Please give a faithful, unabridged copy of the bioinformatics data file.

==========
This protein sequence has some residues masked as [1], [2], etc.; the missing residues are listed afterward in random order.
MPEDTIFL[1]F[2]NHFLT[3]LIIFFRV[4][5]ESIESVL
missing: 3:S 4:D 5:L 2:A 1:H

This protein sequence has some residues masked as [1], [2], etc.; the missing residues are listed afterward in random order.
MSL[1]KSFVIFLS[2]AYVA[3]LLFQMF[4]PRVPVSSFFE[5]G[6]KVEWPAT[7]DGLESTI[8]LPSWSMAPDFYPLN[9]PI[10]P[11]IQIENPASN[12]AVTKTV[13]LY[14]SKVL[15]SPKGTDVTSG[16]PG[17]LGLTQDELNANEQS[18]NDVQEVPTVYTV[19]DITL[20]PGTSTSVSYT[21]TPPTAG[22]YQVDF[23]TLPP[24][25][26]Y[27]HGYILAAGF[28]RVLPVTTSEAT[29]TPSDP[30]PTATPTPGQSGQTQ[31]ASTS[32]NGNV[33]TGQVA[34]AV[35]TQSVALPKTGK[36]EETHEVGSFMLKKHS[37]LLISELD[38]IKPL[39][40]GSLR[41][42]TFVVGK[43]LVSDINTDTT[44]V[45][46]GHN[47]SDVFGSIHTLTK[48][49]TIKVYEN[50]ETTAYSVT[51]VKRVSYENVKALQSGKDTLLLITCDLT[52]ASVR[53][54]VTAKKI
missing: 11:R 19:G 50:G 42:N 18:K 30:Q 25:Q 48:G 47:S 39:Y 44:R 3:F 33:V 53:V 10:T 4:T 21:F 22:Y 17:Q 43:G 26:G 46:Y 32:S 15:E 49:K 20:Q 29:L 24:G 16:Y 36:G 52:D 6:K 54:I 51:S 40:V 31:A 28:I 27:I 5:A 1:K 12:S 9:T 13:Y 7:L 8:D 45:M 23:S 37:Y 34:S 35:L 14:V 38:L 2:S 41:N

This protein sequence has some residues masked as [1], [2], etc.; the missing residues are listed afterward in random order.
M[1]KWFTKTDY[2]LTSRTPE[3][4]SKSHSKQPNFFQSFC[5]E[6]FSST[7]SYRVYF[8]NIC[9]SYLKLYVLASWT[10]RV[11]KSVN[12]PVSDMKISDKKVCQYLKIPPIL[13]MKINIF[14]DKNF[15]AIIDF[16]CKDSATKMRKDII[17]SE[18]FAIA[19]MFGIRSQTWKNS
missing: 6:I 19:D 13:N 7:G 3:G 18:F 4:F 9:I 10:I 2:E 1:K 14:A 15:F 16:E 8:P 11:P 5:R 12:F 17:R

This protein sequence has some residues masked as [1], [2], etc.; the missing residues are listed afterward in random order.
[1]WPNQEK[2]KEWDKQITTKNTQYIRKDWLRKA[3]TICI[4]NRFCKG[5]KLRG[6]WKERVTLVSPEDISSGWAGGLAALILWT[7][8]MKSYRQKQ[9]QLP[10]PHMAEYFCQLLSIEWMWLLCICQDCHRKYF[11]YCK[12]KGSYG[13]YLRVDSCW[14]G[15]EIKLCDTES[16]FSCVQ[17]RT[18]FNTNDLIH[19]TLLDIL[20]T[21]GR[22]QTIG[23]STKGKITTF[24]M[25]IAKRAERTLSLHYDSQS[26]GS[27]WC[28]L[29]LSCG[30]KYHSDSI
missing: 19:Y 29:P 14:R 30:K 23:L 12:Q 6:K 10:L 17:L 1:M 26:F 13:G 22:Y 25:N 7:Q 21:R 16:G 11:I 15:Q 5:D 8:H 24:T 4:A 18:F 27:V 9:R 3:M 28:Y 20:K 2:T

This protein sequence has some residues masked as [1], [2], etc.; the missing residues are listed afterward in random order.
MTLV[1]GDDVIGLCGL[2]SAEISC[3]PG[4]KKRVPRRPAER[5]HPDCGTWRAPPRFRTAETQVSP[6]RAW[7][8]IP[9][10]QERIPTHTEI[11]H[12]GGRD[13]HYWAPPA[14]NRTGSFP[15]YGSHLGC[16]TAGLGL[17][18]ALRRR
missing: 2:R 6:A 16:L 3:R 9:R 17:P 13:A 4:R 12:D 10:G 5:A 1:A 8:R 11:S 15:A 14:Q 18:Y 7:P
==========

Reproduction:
This protein sequence has some residues masked as [1], [2], etc.; the missing residues are listed afterward in random order.
MPEDTIFL[1]F[2]NHFLT[3]LIIFFRV[4][5]ESIESVL
missing: 3:S 4:D 5:L 2:A 1:H

This protein sequence has some residues masked as [1], [2], etc.; the missing residues are listed afterward in random order.
MSL[1]KSFVIFLS[2]AYVA[3]LLFQMF[4]PRVPVSSFFE[5]G[6]KVEWPAT[7]DGLESTI[8]LPSWSMAPDFYPLN[9]PI[10]P[11]IQIENPASN[12]AVTKTV[13]LY[14]SKVL[15]SPKGTDVTSG[16]PG[17]LGLTQDELNANEQS[18]NDVQEVPTVYTV[19]DITL[20]PGTSTSVSYT[21]TPPTAG[22]YQVDF[23]TLPP[24][25][26]Y[27]HGYILAAGF[28]RVLPVTTSEAT[29]TPSDP[30]PTATPTPGQSGQTQ[31]ASTS[32]NGNV[33]TGQVA[34]AV[35]TQSVALPKTGK[36]EETHEVGSFMLKKHS[37]LLISELD[38]IKPL[39][40]GSLR[41][42]TFVVGK[43]LVSDINTDTT[44]V[45][46]GHN[47]SDVFGSIHTLTK[48][49]TIKVYEN[50]ETTAYSVT[51]VKRVSYENVKALQSGKDTLLLITCDLT[52]ASVR[53][54]VTAKKI
missing: 11:R 19:G 50:G 42:N 18:K 30:Q 25:Q 48:G 47:S 39:Y 44:R 3:F 33:V 53:V 10:T 4:T 21:F 22:Y 17:Q 43:G 26:G 46:Y 32:S 15:E 49:K 20:Q 29:L 24:G 16:Y 36:G 52:D 6:K 54:I 51:S 40:V 31:A 28:I 27:I 5:A 1:K 12:S 9:T 13:Y 7:L 8:D 45:M 23:S 37:Y 34:S 35:L 14:V 38:L 2:S 41:N

This protein sequence has some residues masked as [1], [2], etc.; the missing residues are listed afterward in random order.
M[1]KWFTKTDY[2]LTSRTPE[3][4]SKSHSKQPNFFQSFC[5]E[6]FSST[7]SYRVYF[8]NIC[9]SYLKLYVLASWT[10]RV[11]KSVN[12]PVSDMKISDKKVCQYLKIPPIL[13]MKINIF[14]DKNF[15]AIIDF[16]CKDSATKMRKDII[17]SE[18]FAIA[19]MFGIRSQTWKNS
missing: 6:I 19:D 13:N 7:G 3:G 18:F 4:F 9:I 10:I 2:E 1:K 14:A 15:F 16:E 8:P 11:P 5:R 12:F 17:R

This protein sequence has some residues masked as [1], [2], etc.; the missing residues are listed afterward in random order.
[1]WPNQEK[2]KEWDKQITTKNTQYIRKDWLRKA[3]TICI[4]NRFCKG[5]KLRG[6]WKERVTLVSPEDISSGWAGGLAALILWT[7][8]MKSYRQKQ[9]QLP[10]PHMAEYFCQLLSIEWMWLLCICQDCHRKYF[11]YCK[12]KGSYG[13]YLRVDSCW[14]G[15]EIKLCDTES[16]FSCVQ[17]RT[18]FNTNDLIH[19]TLLDIL[20]T[21]GR[22]QTIG[23]STKGKITTF[24]M[25]IAKRAERTLSLHYDSQS[26]GS[27]WC[28]L[29]LSCG[30]KYHSDSI
missing: 19:Y 29:P 14:R 30:K 23:L 12:Q 6:K 10:L 17:L 1:M 26:F 13:G 22:Y 25:N 7:Q 21:R 16:G 11:I 15:Q 5:D 8:H 24:T 4:A 18:F 27:V 9:R 3:M 28:Y 20:K 2:T

This protein sequence has some residues masked as [1], [2], etc.; the missing residues are listed afterward in random order.
MTLV[1]GDDVIGLCGL[2]SAEISC[3]PG[4]KKRVPRRPAER[5]HPDCGTWRAPPRFRTAETQVSP[6]RAW[7][8]IP[9][10]QERIPTHTEI[11]H[12]GGRD[13]HYWAPPA[14]NRTGSFP[15]YGSHLGC[16]TAGLGL[17][18]ALRRR
missing: 2:R 6:A 16:L 3:R 9:R 17:P 13:A 4:R 12:D 10:G 5:A 1:A 8:R 11:S 15:A 14:Q 18:Y 7:P